By Ollie Stone-Lee
Political reporter, BBC News
Consensus was the watchword for political leaders in the aftermath of the 7 July bomb attacks. But a year on it is clear the London attacks have failed to bring a new era of cross-party harmony.
Fifty-two people were killed and hundreds injured in the attacks
At the start, Tony Blair promised to get agreement on any new anti-terror laws if at all possible so those measures could be rushed through Parliament.
The Liberal Democrats agreed and Conservative leader Michael Howard said he was "proud" of the Labour government's response to terrorism. The three parties met a number of times to decide what measures they could agree were needed.
Little would anyone have guessed that four months later Tony Blair would suffer his first Commons defeat as prime minister as he sought to push through much tougher anti-terror measures than those which the other parties felt they could agree to.
"Normal" politics, with all its arguments, claims and counter-claims was back. But it did not mean that home-grown suicide bombers did not change British politics.
The weeks immediately following the bombings saw a flurry of cross-party talks over whether, and what, new laws were needed.
The parties all agreed a new ban on "acts preparatory to terrorism" was needed, and the Tories and Lib Dems said there were happy for intercept evidence to be used in court - something ministers promised to consider.
But that consensus effectively ended when Mr Blair announced a 12-point plan for tackling terrorism on the eve of his summer holiday, famously saying: "The rules of the game are changing."
Opposition parties complained they had not been consulted.
And John Denham, Labour chairman of the Commons home affairs committee, said the plans were "half-baked".
"The last few days really give the sense that the government has got into a real state of nerves," he said.
The scenes of 7 July continue to haunt British politics and society
When the detailed law plans were published later, two proposals provoked particular opposition: extending the time limit for detaining terror suspects without trial from 14 to 90 days; and banning the "glorification" of terrorism.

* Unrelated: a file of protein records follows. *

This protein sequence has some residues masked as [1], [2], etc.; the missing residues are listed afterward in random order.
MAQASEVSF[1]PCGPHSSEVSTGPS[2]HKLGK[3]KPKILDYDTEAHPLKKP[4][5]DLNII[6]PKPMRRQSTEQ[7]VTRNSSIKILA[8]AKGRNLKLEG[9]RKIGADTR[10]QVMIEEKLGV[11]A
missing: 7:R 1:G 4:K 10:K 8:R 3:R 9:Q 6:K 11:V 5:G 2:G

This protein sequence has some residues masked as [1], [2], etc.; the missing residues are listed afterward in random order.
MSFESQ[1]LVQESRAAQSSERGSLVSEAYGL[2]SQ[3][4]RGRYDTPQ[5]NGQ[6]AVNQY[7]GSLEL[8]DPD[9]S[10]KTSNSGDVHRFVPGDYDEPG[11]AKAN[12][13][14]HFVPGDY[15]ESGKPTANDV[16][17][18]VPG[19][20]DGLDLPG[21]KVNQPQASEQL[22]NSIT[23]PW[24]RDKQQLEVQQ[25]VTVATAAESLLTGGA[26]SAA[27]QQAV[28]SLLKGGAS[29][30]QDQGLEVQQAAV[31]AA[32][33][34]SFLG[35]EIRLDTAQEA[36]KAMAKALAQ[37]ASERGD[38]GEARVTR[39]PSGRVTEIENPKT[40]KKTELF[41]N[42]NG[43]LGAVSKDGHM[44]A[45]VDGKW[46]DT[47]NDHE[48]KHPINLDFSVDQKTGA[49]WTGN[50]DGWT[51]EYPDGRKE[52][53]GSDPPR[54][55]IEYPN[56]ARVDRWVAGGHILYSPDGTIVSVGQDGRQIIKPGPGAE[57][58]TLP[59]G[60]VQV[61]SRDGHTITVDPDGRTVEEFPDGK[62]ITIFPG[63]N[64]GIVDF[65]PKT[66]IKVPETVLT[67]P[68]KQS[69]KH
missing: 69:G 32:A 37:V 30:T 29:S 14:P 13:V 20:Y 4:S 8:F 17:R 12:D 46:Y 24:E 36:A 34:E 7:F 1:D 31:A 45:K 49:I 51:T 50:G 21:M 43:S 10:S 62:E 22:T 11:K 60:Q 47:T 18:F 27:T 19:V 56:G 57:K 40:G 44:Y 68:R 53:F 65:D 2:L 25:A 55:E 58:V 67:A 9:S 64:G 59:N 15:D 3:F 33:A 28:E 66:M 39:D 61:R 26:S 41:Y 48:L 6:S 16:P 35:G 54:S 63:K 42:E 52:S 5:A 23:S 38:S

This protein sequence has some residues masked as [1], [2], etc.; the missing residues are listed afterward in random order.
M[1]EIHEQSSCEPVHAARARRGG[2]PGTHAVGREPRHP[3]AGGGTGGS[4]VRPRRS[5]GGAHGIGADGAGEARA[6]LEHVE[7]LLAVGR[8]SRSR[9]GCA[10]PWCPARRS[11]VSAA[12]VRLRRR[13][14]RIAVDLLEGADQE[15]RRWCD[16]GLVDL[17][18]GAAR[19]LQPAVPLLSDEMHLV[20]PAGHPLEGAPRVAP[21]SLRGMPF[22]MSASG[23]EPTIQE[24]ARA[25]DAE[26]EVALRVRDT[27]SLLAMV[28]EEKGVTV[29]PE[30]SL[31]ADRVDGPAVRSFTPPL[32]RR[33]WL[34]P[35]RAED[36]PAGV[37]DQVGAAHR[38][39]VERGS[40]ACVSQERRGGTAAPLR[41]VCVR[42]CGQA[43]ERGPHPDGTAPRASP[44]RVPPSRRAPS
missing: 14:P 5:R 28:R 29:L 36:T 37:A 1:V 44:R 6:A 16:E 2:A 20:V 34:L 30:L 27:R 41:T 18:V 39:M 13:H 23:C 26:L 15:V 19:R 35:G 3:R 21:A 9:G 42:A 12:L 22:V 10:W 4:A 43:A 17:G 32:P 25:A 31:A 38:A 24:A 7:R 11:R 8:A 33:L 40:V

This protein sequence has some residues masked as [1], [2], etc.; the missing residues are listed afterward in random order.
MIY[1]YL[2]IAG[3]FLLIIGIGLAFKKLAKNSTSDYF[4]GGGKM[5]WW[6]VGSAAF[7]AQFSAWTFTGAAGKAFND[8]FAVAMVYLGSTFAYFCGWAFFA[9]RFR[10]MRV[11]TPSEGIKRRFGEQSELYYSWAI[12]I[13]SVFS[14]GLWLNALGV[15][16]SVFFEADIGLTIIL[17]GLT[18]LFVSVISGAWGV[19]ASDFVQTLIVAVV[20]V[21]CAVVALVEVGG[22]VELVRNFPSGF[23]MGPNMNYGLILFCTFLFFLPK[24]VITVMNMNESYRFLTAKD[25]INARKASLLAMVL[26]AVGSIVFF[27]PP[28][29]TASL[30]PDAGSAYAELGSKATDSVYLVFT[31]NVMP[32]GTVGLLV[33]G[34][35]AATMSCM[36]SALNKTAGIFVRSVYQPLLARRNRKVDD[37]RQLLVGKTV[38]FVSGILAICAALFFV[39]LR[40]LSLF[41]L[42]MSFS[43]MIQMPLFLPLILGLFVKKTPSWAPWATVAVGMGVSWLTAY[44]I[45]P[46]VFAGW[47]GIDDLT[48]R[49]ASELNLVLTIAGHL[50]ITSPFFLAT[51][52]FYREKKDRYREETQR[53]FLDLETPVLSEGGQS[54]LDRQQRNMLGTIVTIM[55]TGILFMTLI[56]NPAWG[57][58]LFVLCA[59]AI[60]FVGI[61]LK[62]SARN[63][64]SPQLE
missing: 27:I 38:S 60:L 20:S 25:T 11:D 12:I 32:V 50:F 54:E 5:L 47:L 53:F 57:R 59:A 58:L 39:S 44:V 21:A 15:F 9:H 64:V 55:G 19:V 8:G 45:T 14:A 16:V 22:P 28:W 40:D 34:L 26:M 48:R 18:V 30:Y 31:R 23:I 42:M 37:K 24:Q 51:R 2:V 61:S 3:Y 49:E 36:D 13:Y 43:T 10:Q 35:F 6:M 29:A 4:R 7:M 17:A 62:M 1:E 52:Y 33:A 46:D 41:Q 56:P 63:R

In November, MPs voted down the 90-day proposal in a dramatic defeat for the prime minister and voted instead for a 28-day limit.
But other parts of the wide-ranging Terrorism Bill, including the glorification offence, were passed earlier this year.
Amid all of this, there have been the traumas of the shooting of the innocent Jean Charles de Menezes at Stockwell Tube and the recent Forest Gate raid, arrests and releases.
Meanwhile any successes in foiling attacks the security services might have enjoyed necessarily have less publicity, for intelligence reasons or because there are trials pending.
Lord Carlile, the independent reviewer of the anti-terror laws, says consensus was never really likely.
"I think there's been a lot of politicking. I think it was affected by the Tory leadership campaign. To an extent terrorism became part of that," he says.
Lord Carlile says people are perplexed about the new debate
The Liberal Democrat peer says all parties were guilty of politicising the issue but stresses that a "dynamic tension" was needed in the debate.
He describes the controversy over the 90-day detention plans as a "distraction".
The debate over banning glorification of terrorism had much more impact as people did not like laws which were introduced for symbolic purposes and were unlikely ever to be used, he argues.
But shadow home secretary David Davis says it was the 90-day issue which really shattered the consensus.